• Increasing emphasis on inservice education as a tool for school management and change. More school managers are using inservice training to help teachers develop and implement innovative new programs. This is especially true in those countries where schools have become more autonomous. For example: In the Netherlands, parents value the freedom to send their children to the school of their choice. As a result, schools must compete for a share of the student population. To increase their chances in that competition, schools try to develop their own identity and image. Some schools serve gifted children; others manage diversity well. Some focus on sports; others stress the importance of the arts. In this process, they choose their own ways to help staff members develop a school identity and to work accordingly.National educational policies that require written plans and systematic self-evaluations regulate development efforts. Schools may exercise autonomy as long as they can demonstrate that they use it in an effective way and that they meet minimum standards (the content of the national core curriculum). Staff development efforts that are tied to the school's plan are convincing elements in demonstrating quality.
  • Moving from subject-oriented inservice education to methods, curriculum, organization, and management. Historically, inservice education focused on subject matter. School leaders viewed it as a way to help teachers update their knowledge of their subject matter. Today, many inservice education activities have broader goals. These include teaching methodology, classroom management, coping with diversity, problem-oriented learning, and improving study skills.In some countries, certain inservice activities remain subject-specific. However, this does not mean that those activities do not relate to the overall school goals. For example: The staff members at a school in Slovenia wanted to focus on educating gifted children. After comparing their goals with their resources, they decided it was realistic to begin with the science department. They sent a group of science teachers to an inservice course at the local university to become familiar with new teaching material. (Those teachers would then introduce the material to their colleagues.) Other teachers contacted the organizers of summer science camps. Others began planning for an extracurricular science club.While science may be the subject at hand, supporting the program for gifted students is the true purpose of this inservice project.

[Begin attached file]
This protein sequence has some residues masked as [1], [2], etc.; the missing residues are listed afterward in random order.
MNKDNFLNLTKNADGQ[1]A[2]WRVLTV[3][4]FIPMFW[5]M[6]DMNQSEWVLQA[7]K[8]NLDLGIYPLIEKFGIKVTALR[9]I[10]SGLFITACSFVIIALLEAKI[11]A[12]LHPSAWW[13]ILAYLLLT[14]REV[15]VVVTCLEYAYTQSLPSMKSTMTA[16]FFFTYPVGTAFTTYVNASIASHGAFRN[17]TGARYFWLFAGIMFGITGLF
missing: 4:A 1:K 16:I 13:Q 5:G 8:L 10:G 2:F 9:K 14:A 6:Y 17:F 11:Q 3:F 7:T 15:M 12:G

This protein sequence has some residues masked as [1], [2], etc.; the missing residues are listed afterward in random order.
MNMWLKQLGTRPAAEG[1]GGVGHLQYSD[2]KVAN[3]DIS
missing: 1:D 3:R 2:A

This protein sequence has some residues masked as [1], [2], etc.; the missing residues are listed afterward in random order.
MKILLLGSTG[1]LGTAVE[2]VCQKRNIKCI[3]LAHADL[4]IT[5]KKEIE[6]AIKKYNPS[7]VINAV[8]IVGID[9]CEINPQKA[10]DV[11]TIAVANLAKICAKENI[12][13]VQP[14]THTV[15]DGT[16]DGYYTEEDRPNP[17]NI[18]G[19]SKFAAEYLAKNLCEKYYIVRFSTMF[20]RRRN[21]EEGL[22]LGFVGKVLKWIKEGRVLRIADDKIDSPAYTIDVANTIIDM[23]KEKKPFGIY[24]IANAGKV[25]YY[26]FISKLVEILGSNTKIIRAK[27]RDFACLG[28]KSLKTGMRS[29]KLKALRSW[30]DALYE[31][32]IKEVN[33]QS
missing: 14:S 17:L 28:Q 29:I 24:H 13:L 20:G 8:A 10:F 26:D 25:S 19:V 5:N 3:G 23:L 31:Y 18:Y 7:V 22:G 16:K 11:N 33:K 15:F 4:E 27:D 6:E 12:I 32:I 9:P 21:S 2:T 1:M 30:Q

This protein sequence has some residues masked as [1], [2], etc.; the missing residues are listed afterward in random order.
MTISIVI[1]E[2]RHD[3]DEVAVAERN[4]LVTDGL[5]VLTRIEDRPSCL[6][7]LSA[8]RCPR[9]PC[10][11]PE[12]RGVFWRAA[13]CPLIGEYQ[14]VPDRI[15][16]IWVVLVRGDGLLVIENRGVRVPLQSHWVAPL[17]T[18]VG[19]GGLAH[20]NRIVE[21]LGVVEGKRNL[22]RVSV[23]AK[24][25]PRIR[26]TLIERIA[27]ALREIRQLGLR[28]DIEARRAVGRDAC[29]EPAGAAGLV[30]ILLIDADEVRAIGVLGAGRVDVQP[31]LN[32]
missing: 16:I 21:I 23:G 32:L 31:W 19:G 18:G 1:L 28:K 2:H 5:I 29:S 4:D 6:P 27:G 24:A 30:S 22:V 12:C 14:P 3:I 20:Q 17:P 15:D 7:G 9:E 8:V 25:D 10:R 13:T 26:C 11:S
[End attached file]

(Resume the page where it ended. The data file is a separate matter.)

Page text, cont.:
• Emphasizing the training of internal change agents. Economic constraints prevent most schools from sending all teachers to inservice programs. The "cascade method" is one approach that can overcome this problem. A few teachers from each school participate in an inservice training initiative. They, in turn, function as change agents in their home school, sharing what they have learned with their colleagues.The cascade method might seem to be a traditional form of inservice training, but once the trained teachers begin to function as internal change agents in their home schools, the process often translates into school-based inservice education.
  • Shifting from inservice education courses to inservice education activities. For years, inservice education meant courses aimed at individual participants. The theory was that the needs of the school were served by raising the knowledge and skill levels of the teachers. Today, many inservice efforts target school teams or departments, and they include a variety of activities. Consider the following example: Staff members at a primary school in Denmark decided that—due to changes in society and family patterns—their "school start" routine no longer suited their students. Once a week for half a year, the entire staff got together, studied the current literature, talked with guest lecturers, and developed a new pattern for familiarizing children with school life. Their efforts created changes in the curriculum, the extracurricular activities of the school, and its physical ambience as well.Here we see inservice education combining study with development activities. This effort is a project rather than a course.